According to Milan Kundera’s existential mathematics, the speed at which we do something is directly proportional to the intensity of the oblivion that will follow. Conversely, slowness is the prerequisite for memory, remembrance, and meaning.

If we applied this law to the modern world, we would realise that little would remain of our lives. In the dictatorship of time, indeed, nothing is significant enough to compel us to stop or at least to slow down.

According to another theory developed by Leonardo Caffo, there is a precise measure of the speed at which one should go to “escape the system.” Or rather, in astronomical metaphor, to evade the gravitational attraction of a planet. Escape velocity is, for him, the unit of measurement of the contemporary, but it is paradoxically associated with a series of practices that would seem to suggest a concept opposite to that of speed. This is because, in an increasingly fast world, the only possible solution is to slow down.

But then, why are we so afraid of doing so? Probably because, in the gravitational field we inhabit, slowness is not allowed. It would be tempting to ask where everyone is in such a hurry to get to. But, on closer inspection, no orbit includes a destination.

Yet these are the only rules we know. Outside, our inner GPS stops working. For most, that elsewhere is a grey area. For those who choose to inhabit it, however, it can become a clearing (radura).

Chiara Pontiglione

Ylenia Signorelli

Marta Valdegrani

Agostino Chiarucci

Annalisa Doriguzzi Breatta

Isabella Casiraghi

Sarah Indriolo

Elisa Hampe

In its most literal meaning, a clearing is a treeless area that opens up in the middle of a forest, letting the sun’s rays through. For Heidegger, the term clearing (Lichtung) has a symbolic meaning and refers to a sudden illumination, made possible by the thinning of trees and vegetation.

For us, it is first and foremost a place to catch our breath—a virtual island where we question alternative existences and im-possible refuges.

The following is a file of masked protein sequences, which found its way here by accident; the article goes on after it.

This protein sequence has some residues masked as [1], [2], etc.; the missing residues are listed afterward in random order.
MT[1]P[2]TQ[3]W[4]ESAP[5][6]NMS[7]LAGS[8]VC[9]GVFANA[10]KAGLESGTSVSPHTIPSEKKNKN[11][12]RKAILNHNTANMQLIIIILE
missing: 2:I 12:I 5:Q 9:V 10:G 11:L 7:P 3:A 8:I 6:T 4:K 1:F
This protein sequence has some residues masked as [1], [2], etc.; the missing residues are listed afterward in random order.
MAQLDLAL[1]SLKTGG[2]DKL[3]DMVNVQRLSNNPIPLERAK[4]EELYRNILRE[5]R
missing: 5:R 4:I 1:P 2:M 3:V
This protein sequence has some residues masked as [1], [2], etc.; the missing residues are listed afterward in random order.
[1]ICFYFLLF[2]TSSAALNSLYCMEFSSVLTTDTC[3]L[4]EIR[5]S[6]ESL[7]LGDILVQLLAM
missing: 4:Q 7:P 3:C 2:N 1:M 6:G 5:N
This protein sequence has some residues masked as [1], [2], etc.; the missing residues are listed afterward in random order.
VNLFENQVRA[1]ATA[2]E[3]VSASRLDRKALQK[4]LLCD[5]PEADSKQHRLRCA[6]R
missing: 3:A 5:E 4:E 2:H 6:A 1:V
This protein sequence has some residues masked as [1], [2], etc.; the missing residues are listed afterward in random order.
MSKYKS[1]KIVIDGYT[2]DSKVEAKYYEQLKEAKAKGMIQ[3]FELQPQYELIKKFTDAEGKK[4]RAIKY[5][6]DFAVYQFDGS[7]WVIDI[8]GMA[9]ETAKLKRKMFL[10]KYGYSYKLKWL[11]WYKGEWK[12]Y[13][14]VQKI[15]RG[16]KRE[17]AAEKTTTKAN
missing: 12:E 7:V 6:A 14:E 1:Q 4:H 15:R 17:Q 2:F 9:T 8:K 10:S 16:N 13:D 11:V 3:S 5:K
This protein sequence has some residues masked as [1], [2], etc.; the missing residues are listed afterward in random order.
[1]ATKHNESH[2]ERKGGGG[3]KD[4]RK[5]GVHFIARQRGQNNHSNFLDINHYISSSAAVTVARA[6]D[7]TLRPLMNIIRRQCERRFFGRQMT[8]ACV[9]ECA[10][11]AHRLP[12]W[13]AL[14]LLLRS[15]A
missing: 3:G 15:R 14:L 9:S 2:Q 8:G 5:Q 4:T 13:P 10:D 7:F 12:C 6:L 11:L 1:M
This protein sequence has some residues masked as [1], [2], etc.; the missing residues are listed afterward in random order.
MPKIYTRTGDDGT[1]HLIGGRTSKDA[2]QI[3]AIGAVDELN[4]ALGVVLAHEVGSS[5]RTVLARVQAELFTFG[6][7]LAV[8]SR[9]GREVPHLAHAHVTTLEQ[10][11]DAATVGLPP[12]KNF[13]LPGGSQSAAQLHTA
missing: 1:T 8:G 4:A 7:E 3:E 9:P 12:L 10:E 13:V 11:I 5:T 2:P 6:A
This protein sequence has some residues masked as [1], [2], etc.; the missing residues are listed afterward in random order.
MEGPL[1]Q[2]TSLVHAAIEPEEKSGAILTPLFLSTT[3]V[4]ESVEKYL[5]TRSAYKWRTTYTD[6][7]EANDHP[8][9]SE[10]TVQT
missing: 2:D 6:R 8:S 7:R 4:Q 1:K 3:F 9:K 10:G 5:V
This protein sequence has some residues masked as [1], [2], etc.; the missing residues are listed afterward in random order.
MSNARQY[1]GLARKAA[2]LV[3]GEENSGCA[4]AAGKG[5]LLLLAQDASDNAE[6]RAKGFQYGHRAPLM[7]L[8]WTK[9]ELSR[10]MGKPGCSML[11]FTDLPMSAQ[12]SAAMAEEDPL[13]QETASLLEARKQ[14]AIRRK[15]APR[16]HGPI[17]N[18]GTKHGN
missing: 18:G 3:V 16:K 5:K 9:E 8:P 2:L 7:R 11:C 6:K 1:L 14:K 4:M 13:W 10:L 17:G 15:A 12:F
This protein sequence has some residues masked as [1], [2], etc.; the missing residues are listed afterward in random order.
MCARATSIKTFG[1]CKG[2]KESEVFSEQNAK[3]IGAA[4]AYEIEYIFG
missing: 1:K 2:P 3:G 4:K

In this context, the city becomes the symbol of a life model to be deserted. Therefore, the practice of “uninhabiting” is posed as a necessary prerequisite for a new paradigm of inhabiting.

“Inhabiting without belonging,” declares a work by Margherita Moscardini inspired by a text by Silvia Bottani, constructed through a process of signification of small branches. The artist reflects on the possibilities of putting down roots in a world where everything is temporary, and on the need to make the process of “appropriation” increasingly less literal and more symbolic.

Therefore, Radura is the place (imagined, but potentially real) to experiment with alternative practices of inhabiting in a relationship with the territory that is less “possessive” and more open. However, it is also a mental experiment within which to cultivate the “possible”, so as not to be suffocated by the existing (Gilles Deleuze).

Radura now exists a little more thanks to: Agostino Giorgio Chiarucci, Annalisa Doriguzzi Breatta, Chiara Pontiglione, Elisa Hampe, Isabella Casiraghi, Marta Valdegrani, Sarah Indriolo, Ylenia Signorelli, Sofia Ronchini, Marta Oliva, and Spazio Martín.

PHROOM // Radura—Studies on the Elsewhere
PHROOM // Radura—Studies on the Elsewhere
PHROOM // Radura—Studies on the Elsewhere
PHROOM // Radura—Studies on the Elsewhere
PHROOM // Radura—Studies on the Elsewhere
PHROOM // Radura—Studies on the Elsewhere

Radura is a research-based project on radical escape solutions.

Radura is both a safe place and a free space. It is a break from the everyday—an escape from what is meant to be.

Radura is a getaway for those who cannot take root. But it is also the place we have chosen to cultivate our garden.

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